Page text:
January 18, 2008

Harvard plan raises financial aid questions

Harvard University’s recent boost to its financial aid program has college and university officials nationwide worried about a potential increase in the gap between middle- and lower-income students in higher education.

Last month Harvard unveiled a new aid policy that reduces the expected contribution for students with family incomes between $120,000 and $180,000. The initiative will make Harvard’s tuition more affordable for its upper–middle class students by replacing loans with grant money. Students in this income bracket will contribute only 10 percent of their family’s yearly income.

Michael Behnke, vice president and dean of College enrollment, said it is unclear whether or not Harvard’s move will make affording a top-tier education less accessible for students in the lowest income brackets, as has been the concern of some financial aid experts.

“It’s too early to tell,” he said in an interview. “Some observers have said that by extending the definition of middle class to such high-income ranges, Harvard has blurred the distinction between need-based and merit aid. These observers and others think that this will lead to more merit aid for high-ability, high-income students and less for lower income students…. Many places already do not meet the full need of low-income students.”

Alicia Reyes, the director of financial aid at the University, noted that increasing financial aid is especially difficult at the U of C, a school with a smaller endowment than Harvard and Yale.

Harvard’s decision follows what was considered by many a banner year for financial aid at the U of C, after an anonymous donor gave $100 million to the University last spring. The Odyssey scholarship, which will begin in the 2008-2009 academic year, will replace loans with grants for students with family incomes less than $60,000 and replace up to half of the loans with grants for students with family incomes less than $75,000.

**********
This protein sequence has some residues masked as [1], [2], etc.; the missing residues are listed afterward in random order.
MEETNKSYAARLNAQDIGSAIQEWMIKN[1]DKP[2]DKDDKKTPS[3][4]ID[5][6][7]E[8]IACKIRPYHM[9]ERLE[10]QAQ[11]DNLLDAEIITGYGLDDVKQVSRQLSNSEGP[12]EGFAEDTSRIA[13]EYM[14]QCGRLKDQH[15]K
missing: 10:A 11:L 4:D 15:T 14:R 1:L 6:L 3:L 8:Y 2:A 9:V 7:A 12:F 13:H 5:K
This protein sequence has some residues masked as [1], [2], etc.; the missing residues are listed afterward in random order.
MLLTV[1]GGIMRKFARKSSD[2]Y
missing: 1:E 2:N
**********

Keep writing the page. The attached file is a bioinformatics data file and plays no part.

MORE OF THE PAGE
The University of Chicago is trying to raise an additional $300 million to add to its financial aid program in the College. The money will go toward endowing the Odyssey program.

While the U of C cannot immediately add to its financial aid program to the extent that Harvard has, endowing the Odyssey scholarship could provide flexibility in aid spending in the future, Behnke said.

“Given that the median family income in the USA is around $50,000, our new Odyssey scholarship program…does reach into what most people consider the middle class,” Behnke said in an e-mail interview.

Behnke added that in recent years the University has reevaluated its criteria for determining financial need. The University now deemphasizes home equity when considering a student’s family assets. The changes also strive to keep work study and loan expectations at their current levels, despite recent tuition increases.

In light of Harvard’s announcement, schools nationwide have felt increasing pressure to maintain their competitive edge by increasing aid. Harvard’s $35-billion endowment is the largest in the country, and several similarly well endowed schools have announced lucrative aid proposals in response to Harvard’s decision. The University of Pennsylvania is eliminating loans from its aid package, and on January 7 Yale unveiled plans to increase yearly spending on its financial aid by 40 percent.